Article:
Then on day 4 we had 1on1 meetings with coaches. Every team got to meet a different set of coaches. We get to meet 6 of them and they were really good. That was were I realized that even though Finland is only slightly bigger than Lithuania in terms of population, we have still a huge way to go in terms of startup ecosystem people. It’s hard to explain this but I’d say that Ilja Laurs, the only startup “god” in Lithuania, would fit in there but not stand out. And that was only the first batch of coaches.

Overall we got mostly positive and useful feedback and were really challenged by 1 coach which didn’t feel all that great emotionally but was really to the point and extremely useful.

The last day consisted of the weekly summary session called “Kick the shit out”. Luckily no shit was kicked out (at least not that I know of) and we will continue sharing the Aalto Venture Garage with all the awesome teams next week.

But that’s not all. On Friday night we had a housewarming party at Goodbuzz’s recently rented apartment and even though someone (no, not me, I’m always driving here) had too much to drink and got pseudo-offensive, hopefully the other guys understand that it was vodka talking and we will continue to have the awesome atmosphere in the batch we had so far.

And to wrap this up  (I should take more pictures) here’s a pic of a nice Finnish tank:

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Startup Sauna Diary. Part 1. The Trip and Day 1

4/24/2012 6:46:56 AM

So we are here in Finland and Spring ‘12 batch of Startup Sauna kicked off yesterday.

Finding a place to stay in Helsinki wasn’t an easy task and the upcoming Hockey World Cup definitely doesn’t help. The best price/performance option we were able to find was about 20km away from the Aalto Venture Garage and it takes about 1.5 hour to get there using public transportation. So we made a decision to go by car. This also allowed us to bring more stuff (monitors, etc.)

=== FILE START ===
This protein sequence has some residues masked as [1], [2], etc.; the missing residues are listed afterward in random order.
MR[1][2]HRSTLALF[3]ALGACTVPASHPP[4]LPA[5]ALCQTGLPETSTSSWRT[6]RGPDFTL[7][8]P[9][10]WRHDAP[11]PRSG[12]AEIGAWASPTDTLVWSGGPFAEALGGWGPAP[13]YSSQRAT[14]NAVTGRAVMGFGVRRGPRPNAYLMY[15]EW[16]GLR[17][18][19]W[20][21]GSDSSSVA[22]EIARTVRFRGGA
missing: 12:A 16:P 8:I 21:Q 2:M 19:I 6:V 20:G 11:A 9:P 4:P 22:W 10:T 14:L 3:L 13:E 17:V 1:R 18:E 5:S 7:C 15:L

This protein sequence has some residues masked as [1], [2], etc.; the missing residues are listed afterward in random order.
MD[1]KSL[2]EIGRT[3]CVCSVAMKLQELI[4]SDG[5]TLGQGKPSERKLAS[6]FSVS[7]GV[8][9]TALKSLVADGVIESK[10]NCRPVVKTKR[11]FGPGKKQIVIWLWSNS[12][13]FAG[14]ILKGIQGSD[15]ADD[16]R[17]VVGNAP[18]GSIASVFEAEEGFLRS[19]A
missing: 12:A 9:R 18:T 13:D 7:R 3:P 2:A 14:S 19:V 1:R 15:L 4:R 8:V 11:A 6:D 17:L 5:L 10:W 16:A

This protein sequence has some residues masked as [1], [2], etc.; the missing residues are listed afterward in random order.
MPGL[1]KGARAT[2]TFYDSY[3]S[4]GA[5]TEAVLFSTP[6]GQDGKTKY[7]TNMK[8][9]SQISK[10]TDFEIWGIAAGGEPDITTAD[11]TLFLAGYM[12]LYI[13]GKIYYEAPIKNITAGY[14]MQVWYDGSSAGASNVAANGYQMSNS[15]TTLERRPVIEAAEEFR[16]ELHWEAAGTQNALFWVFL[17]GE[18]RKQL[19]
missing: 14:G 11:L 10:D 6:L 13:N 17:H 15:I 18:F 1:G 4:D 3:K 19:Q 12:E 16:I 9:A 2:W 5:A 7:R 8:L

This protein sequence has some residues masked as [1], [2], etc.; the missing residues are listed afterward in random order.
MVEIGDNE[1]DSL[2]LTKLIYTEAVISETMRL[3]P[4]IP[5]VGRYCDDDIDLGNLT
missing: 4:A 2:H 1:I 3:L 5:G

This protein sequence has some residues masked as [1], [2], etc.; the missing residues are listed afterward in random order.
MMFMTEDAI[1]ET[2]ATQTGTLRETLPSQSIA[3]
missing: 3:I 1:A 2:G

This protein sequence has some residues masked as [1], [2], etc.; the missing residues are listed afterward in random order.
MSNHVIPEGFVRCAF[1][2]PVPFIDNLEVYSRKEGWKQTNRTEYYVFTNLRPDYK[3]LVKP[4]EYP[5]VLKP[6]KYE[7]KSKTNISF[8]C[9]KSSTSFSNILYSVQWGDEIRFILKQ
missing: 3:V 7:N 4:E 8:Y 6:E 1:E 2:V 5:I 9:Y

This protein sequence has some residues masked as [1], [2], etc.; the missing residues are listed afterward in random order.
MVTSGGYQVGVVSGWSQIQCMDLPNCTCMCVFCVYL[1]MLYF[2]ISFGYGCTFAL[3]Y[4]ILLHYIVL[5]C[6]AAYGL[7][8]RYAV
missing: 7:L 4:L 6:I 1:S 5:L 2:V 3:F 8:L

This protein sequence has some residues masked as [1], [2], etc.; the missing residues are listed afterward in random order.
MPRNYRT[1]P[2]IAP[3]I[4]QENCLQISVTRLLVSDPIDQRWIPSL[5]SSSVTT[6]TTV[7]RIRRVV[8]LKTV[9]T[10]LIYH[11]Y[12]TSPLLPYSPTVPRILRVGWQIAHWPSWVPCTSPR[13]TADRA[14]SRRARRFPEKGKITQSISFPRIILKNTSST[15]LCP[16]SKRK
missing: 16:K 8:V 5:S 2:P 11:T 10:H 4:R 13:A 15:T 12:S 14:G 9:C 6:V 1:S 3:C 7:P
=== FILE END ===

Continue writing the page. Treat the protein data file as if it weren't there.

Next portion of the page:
The trip and Helsinki sightseeing

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Luckily the trip was pretty uneventful. Except for missing a Hesburger in Parnu due to a new road that goes around the city, there were no surprises. The most memorable thing was a ferry trip from Tallinn to Helsinki.

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And the most memorable thing on the ferry was the sheer amount of alcohol Finns were buying to bring home. Looking at their carts I don’t think I could consume that much alco in a year.

The trip took the whole Saturday and on Sunday we went shopping for stuff for the apartment to the nearby huge shopping mall appropriately called Jumbo. The funny thing is that it hosts 2 different enormous supermarkets next to each other.

And then we went for a sightseeing walk around Helsinki center. The weather was nice, the city is nice, great stuff!

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Startup Sauna Day 1

The official part of Startup Sauna was scheduled to start at 3pm but we’ve arrived to Aalto Venture Garage early – around 10am.

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That turned out to be a good idea because even though there’s probably enough room for all the teams, we brought our monitors and wanted to secure a suitable desk. I’m also a little picky about chairs (due to the old programmer’s back) and the ones we have upstairs are really good. So, without further ado let me introduce the Finnish AdDuplex HQ: